Mark Thomas, co-founder and CEO of Reesio, has a dream. He wants his 14-month old start-up to become a one-stop marketing shop for real estate agents.
To do it, he’s made Reesio’s core product, a transaction management platform that counts dotloop and DocuSign’s Cartavi as competitors, free. You read that right: Any agent can use Reesio’s platform at no charge, forever.
That’s because Thomas has changed his strategy about how to monetize Reesio. He wants agents to pay for leads generated from Reesio’s platform — and that’s the hitch. You need to pay to play.
Instead of charging a monthly subscription for the company’s transaction management services, he plans to charge $99 a month for a lead generation package that will deliver buyer leads to agents.
The secret sauce in Thomas’ calculated strategy is what he calls public marketing pages. These pages are generated from each listing an agent manages using Reesio’s transaction management platform.
Reesio’s public marketing pages are optimized for organic search and are designed to be shared on social channels. Agents can choose what to publish to these pages as they manage their listings in Reesio.
Video Highlights • New Features 00:56 • New Leads, Offers, Photos Tabs 04:02 • Public Property Page 04:25 • Buyer Inquiries 08:06 • Making an Offer 11:37
Big Plans for Expansion
Since every listing in Reesio automatically gets a public marketing page, Thomas figures that if he can get 750,000 to a million listings on Reesio, he’ll have enough listings momentum to capture the attention of consumers and search engines. Thomas foresees a day when Reesio’s individual listing marketing pages will appear in organic search right up there with results from Zillow and Trulia. Then, consumers will naturally inquire about them using Reesio’s tools, creating leads for Reesio’s subscribers.
It might be a tall order given Thomas’ aggressive timeframe — he wants to get there in just 12-18 months. He has just more than 2,000 listings today on Reesio.
About 1,800 brokers are on the platform now. But Thomas says the product has an enormous viral appeal, and he expects that making the transaction management portion of the platform free will result in an immediate uptick in users.
“That’s what we’re going to use our additional funding for — to get more agents and brokers, and then consumers,” Thomas says, noting that the company closed $1.1 million in a Series A round on October 1. Investors include Digital Garage, MicroVentures, Hiten Shah and other angels. This followed a seed round of $205,000.
Thomas says the company will begin to aggressively market Reesio’s transaction management platform to agents to acquire listings. Then he plans to begin focusing on consumers. But first, he needs to sell agents who may be resistant to transaction management platforms, or who are already on board with one of his competitors.
“Making the platform free is a strategic decision,” Thomas says. “Our mission is to build the largest database of listings possible. That’s why making Reesio free makes so much sense — it takes away at least one hurdle for folks who either aren’t with us, or are on the precipice of making a decision to manage their transactions online. We think it gives us an edge.”
While it’s true that Reesio is a full-featured platform, it doesn’t offer forms integration and some of the robust and secure document sharing functionality of Cartavi. Nor does it have the enormous footprint or social ecosystem of dotloop. However, the latest iteration of Reesio does include the ability to make, accept and counter offers, as well as a mechanism to manage inbound leads from new buyers. You can also publish documents to the public marketing page (disclosures, for example). The public-facing pages even include a live recap of exactly what’s happening with the property. (Skip to 3:44 in the video to see a demo of how these new features work.)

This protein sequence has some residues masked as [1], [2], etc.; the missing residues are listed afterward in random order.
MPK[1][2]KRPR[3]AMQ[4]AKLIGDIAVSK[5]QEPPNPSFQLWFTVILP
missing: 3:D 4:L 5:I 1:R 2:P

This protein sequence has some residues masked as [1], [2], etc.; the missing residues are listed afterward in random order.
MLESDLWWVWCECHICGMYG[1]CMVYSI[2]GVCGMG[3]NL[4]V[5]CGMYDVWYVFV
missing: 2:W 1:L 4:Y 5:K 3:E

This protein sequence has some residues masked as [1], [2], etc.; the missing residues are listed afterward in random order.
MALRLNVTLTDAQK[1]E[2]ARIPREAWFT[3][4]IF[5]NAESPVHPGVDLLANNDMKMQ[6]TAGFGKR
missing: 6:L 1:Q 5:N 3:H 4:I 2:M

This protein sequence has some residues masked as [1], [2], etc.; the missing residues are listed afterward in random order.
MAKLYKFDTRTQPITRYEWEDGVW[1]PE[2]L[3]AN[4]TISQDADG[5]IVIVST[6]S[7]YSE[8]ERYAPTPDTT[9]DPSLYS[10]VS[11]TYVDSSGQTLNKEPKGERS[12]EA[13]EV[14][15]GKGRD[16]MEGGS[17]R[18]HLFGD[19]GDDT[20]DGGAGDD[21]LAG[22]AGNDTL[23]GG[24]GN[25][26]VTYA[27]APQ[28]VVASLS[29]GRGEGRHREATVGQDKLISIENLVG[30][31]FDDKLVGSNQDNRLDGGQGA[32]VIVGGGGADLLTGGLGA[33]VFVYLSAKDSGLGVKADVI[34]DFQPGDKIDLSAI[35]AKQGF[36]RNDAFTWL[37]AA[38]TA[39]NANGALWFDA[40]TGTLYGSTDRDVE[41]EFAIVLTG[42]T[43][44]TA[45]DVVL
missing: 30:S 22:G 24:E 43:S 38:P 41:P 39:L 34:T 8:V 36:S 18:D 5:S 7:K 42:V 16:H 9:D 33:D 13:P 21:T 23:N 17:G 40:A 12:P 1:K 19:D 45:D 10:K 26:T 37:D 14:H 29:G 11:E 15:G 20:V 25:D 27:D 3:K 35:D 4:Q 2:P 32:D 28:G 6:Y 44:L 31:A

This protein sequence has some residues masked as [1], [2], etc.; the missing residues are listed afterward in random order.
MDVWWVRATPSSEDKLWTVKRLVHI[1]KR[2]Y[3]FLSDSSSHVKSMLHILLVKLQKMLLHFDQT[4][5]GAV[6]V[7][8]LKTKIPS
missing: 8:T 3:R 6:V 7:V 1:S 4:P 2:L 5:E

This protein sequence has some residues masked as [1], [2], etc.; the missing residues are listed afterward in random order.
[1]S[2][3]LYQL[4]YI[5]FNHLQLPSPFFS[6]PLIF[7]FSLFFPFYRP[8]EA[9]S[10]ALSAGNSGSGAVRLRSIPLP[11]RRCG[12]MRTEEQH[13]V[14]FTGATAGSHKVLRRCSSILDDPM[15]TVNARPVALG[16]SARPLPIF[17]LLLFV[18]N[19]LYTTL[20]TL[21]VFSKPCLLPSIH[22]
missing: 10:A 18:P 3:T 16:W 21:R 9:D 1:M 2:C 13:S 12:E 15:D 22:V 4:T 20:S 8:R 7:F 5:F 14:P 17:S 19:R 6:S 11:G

Our listings are even more accurate than even the MLS, because what agents update in their transactions is published simultaneously to the public marketing pages.
That means that there is no lag between an agent updating a status in the MLS and when it ultimately posts to a portal, like Zillow or Trulia.
Thomas sees this as an enormous competitive advantage, because he believes that consumers are concerned about listing accuracy on the big portals. He reasons that if Reesio can deliver more accurate listing information via public listing pages, consumers will ultimately come to trust Reesio and the company can deliver more qualified leads to agents who participate on the platform.
Agent Centric Lead Process
Finally, Thomas says that Reesio is poised to deliver better quality leads to agents because of the way his team has configured the lead acquisition process.
“First and foremost, we don’t put other agents on your listings,” Thomas says. “It’s your listing, and you should get all the juice from it. Then, we make it easy for buyers or buyer’s agents to ask questions or even submit an offer.”
The caveat to this is that if you’re not a paying member of Reesio (meaning that you haven’t signed up for the lead service), you will not receive inquiries made on your listings directly. Instead, Reesio will let you know that there’s been an inquiry, but you’ll need to subscribe in order to see the client’s information and reply.
If you choose not to subscribe, Reesio will contact the buyer and inform them that you have chosen not to publish your contact information with your listing.
In my book, this seems a bit awkward, although I understand that Reesio needs to stay in control of the lead flow for non-subscribers. But it does seem that consumers could become disappointed if they cannot contact agents directly, regardless of the agent’s subscription status.
All in all, it’s an interesting shift for a company that is constantly tweaking its focus.